I will never forget the feeling of standing by that mailbox. It was 10pm in a dimly lit USPS lobby. I stood there staring at the slit in the wall, trembling with anxiety. It had to have been for at least half an hour that I stood there clutching the 3 page letter that was going to change my life forever. The letter I had spent many sleepless nights writing, and revising, and editing, and sweating over. I had spent my life doing everything possible to avoid this moment, and it was here. And there would be no going back.
A year previously I was a very active Latter Day Saint. I held three callings, I was striving to keep my temple covenants, I was dating a wonderful woman (who to this day I admire for her loving kindness and patience), etc. There was just one problem. I was gay. I had known for years, but I had hoped that I could “fix it” or at least pray it into submission. I held out hope for a “normal” life. As a result, half of my twenties were spent in deep depression, and were filled with a desire for god to take me from this life so I wouldn’t have to face the temptation any longer.
Every night when I left my girlfriend’s house, I would sit in my car and cry. This path wasn’t working, and I knew it. Eventually, she became the first person I came out to as I broke down in tears in her living room on Christmas Eve. Her quick reaction of love and kindness blew me away.
Months later a friend I had made in an LDS support group call Northstar introduced me to the man who I would eventually go on to date and marry. It was unlike anything I had ever experienced. I had held hands with girls before, but when I held his hand for the first time, it was as if lightning shot through my body, and I was overcome with a feeling of rightness. I knew immediately two things. One, that I was not wrong or sinful. I didn’t feel an ounce of the shame that comes from doing something you know you shouldn’t do. Two, there was no way I was going to be able to stay single and celibate my whole life. There was no way I was going to give up the possibility of having a family; let the consequence follow.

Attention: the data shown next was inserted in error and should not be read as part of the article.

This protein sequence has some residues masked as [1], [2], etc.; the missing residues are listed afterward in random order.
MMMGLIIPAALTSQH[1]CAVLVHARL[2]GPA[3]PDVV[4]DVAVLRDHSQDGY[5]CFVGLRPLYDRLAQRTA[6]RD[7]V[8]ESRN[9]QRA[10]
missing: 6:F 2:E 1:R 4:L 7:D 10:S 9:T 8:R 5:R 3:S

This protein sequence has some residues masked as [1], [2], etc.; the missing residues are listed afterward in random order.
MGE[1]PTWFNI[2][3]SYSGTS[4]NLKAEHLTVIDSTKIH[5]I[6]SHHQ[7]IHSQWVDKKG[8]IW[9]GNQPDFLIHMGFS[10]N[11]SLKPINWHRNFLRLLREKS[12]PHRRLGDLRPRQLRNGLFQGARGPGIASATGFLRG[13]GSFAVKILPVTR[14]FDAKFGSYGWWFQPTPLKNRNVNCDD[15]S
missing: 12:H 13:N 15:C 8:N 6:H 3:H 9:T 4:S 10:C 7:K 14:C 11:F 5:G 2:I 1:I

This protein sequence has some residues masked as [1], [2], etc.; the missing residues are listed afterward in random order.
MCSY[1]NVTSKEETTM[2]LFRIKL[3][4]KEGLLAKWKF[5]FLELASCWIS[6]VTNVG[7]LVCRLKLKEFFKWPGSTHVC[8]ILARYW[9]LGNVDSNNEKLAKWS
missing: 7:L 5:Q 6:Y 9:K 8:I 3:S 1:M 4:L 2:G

So there I was, months later, standing by the mailbox. About to tell my parents the secret I had hidden since I was 9 or 10. I was in love, and it was about to blow up my world.
But here’s the thing about people who are willing to blow up their world for something, and I hope the parents and friends of an LGBT person hear this carefully. If your friend, or your son, or your daughter comes to you and tells you something of this magnitude, that person has been mentally preparing to lose you. They have thought through every possible scenario, and they are prepared for the worst. At least I was.
I encourage you to exceed their expectations, and all you need to have in order to do that is unconditional love for them.
And to those who may still be deep in the closet, or perhaps on the precipice of blowing up your life in order to find it, I say prepare faster. Do something small to make progress. Tell a trusted friend. Let them offer you a shoulder to lean on, or cry on. Then tell another trusted friend. And if that friend is your mom or dad, do it. Don’t let fear shape your world like I did for so long. Because one day you’ll look back on it as wasted time. Happiness and authenticity await you, and it’s going to come with new friends, and better relationships with old ones. You may lose a few, and that’s inevitable. But it won’t be as many as you think, and it will be drowned out by the chorus of love and support from the people who really care about you.
And if you need someone to stand with you at the mailbox, I’m there with you.
We want to hear your story–here’s how to share it with us!
Each Sunday we feature a new Coming Out Story on the Latter Gay Stories blog. Coming out is an important process that is different for everyone; some experiences are difficult; while others are heart-warming and inspiring. Coming out is rarely easy–but your story will help others draw inspiration from your own experience. We rely on weekly submissions to keep the Coming Out Stories alive and invite you to share your story now.